Assuming you minute more than one meeting, creating a template saves you time. You should add all the relevant information that doesn’t change such as the business name. You can also prefill the standard running order (bringing to order, approval of the minutes, etc). Then, you can simply drop in items from the agenda into the template ahead of the next meeting. This way your documents will be consistent and look professional with minimum effort.
5. Meet With the Chair in Advance
Meeting with the chair before the meeting allows you to finalise the agenda, ask any questions you might have and to gain a feel for how the meeting will run. This helps you go in ready for what will happen and saves you time trying to get up to speed.
6. Talk to the Other Attendees
By talking to other attendees of the meeting, you can gain a greater insight into the topics up for discussion. This allows you to better make a judgement call on the key elements to record in the minutes. If you have any questions about the subject matter, it is a good idea to ask them as people with expert knowledge.
7. Tick Off Attendees as They Arrive
It is important that the attendee list is accurate, so make sure you tick the names off as participants arrive in the room. That way, you don’t miss anyone from the official record. You can also use this information to make a list that you pass around the room, if people are not familiar with each other. You could also introduce the different parties to each other if necessary.
8. Sit Next to the Chair
Sitting next to the chair means you have the best chance of hearing everything going on, as all discussion is aimed towards them. It also allows you to easily gain their attention when you need clarification during the meeting.
9. Write Clear, Brief Notes
The notes you make in the meeting are a reminder for the official board meeting minutes document. As such, you don’t need large amounts of detail or verbatim records of conversations, but they must be clear and communicate the arguments, outcomes and intentions.
10. Write Up the Minutes as Soon After the Meeting as Possible
Make sure you write up the meeting notes as soon as possible whilst the meeting is still fresh in your mind. It will help with achieving an accurate representation of the discussions. You could meet with the chair soon after to have them confirm the notes are a true picture of the meeting too. The other benefit of finalising the minutes quickly is that you can distribute them sooner and make any amendments before the next meeting.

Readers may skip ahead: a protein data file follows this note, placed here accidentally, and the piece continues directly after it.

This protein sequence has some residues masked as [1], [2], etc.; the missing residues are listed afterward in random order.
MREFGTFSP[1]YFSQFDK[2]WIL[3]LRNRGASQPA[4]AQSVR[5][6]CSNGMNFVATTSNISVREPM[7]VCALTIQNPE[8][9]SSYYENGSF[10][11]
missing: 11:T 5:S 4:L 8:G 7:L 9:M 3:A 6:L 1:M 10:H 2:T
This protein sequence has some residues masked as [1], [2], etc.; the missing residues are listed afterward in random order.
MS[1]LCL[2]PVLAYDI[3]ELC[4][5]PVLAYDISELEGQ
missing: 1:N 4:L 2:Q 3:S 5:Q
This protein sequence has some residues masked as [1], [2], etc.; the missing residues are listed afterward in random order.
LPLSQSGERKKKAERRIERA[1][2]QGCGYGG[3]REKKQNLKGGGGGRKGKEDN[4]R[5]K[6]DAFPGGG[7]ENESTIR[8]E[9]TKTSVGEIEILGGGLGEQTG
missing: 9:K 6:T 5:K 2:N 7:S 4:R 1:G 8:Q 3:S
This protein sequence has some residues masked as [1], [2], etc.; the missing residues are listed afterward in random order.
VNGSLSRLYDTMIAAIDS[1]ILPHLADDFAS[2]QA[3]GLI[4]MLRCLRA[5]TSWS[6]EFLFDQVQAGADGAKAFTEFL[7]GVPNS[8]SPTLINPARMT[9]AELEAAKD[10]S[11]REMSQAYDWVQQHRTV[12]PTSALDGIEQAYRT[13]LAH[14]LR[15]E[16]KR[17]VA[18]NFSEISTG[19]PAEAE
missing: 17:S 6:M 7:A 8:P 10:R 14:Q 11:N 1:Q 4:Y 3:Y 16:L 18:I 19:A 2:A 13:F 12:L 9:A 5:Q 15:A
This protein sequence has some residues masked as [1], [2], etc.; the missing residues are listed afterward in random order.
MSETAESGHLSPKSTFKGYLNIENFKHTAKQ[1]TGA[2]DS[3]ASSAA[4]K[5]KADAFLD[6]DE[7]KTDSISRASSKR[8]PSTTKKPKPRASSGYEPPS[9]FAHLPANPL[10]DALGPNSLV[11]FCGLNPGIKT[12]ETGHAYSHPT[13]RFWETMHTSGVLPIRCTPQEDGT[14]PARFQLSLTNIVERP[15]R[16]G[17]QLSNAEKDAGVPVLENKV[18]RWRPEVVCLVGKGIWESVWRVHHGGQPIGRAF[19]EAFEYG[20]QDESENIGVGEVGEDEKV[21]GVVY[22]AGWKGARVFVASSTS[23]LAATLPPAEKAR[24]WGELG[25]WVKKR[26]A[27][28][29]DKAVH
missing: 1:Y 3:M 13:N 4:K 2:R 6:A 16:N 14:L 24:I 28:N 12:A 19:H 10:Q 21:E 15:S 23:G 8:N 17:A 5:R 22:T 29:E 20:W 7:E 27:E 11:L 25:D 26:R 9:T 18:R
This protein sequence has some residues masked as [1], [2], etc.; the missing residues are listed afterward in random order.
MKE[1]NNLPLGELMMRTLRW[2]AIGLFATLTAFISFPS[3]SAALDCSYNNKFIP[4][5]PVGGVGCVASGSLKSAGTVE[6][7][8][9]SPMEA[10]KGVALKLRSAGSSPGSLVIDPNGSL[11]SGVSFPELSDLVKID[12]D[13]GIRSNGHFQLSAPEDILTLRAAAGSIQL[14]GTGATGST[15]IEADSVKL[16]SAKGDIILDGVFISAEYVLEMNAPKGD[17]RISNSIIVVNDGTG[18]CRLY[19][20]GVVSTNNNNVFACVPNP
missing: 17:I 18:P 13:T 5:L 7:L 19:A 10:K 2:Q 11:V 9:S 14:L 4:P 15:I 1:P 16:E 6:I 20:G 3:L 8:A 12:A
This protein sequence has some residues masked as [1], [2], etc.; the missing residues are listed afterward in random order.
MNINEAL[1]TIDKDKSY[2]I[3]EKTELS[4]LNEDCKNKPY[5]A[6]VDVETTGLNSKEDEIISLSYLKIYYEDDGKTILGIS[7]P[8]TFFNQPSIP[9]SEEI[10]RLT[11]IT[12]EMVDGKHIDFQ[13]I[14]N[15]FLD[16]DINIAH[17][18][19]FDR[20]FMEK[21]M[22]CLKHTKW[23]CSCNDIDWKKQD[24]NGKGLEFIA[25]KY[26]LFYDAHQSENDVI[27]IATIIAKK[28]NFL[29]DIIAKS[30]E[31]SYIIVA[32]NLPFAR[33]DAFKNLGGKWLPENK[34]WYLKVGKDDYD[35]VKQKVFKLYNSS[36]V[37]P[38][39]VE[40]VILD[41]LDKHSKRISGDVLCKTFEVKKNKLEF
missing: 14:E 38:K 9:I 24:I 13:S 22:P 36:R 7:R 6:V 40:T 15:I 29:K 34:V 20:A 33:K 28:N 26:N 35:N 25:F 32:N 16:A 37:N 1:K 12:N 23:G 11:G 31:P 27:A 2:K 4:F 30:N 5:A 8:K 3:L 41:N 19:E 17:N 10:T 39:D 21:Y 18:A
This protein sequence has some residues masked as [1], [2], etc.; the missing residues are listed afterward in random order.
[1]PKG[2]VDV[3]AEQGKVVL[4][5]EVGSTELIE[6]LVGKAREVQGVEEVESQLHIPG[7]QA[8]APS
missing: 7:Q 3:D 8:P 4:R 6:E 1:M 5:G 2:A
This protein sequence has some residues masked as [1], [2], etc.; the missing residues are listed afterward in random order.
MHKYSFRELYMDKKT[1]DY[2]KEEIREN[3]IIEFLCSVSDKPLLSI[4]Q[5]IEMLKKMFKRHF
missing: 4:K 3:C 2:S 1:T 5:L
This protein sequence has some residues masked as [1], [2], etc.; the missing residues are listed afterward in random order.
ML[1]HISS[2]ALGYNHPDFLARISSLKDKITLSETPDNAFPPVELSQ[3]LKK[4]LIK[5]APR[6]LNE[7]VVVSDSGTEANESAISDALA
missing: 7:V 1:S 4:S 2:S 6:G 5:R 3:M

Words and Phrases to Help With Minute Taking
One of the traps many board secretaries fall into is using the same words over and over again. Here are some common terms that come up regularly in the meeting environment, along with alternatives to drop in to keep the document feeling fresh:
|Drew Attention To||Stressed||Highlighted||Emphasised|
You should also be careful to use the active voice rather than the passive as much as possible when writing a professional document. Here are some passive/active alternatives:
|The board was informed that…||The chair informed the board that…|
|Consideration was given to…||The board considered…|
|The financial report was presented by…||XXXX presented the financial report|
|It was agreed that…||The board agreed that…|
|The motion was proposed by XXXX||XXXX proposed the motion|
How to Handle Confidential Minutes
There are a number of reasons that you might have to make the minutes of a meeting confidential. They might refer to private information about an individual, sensitive financial details or any other such content. In this case, you should only distribute minutes featuring these items to those who attended the meeting and were present for the discussion.
You might want to distribute hard copies only and then destroy them once they have been returned. You can then file the final copy in the company records with restricted access. Alternatively, if you use a board meeting portal, you can ensure that only authorised members who were at the meeting have access to the minutes. You can also restrict access to the minutes completely once they have been approved.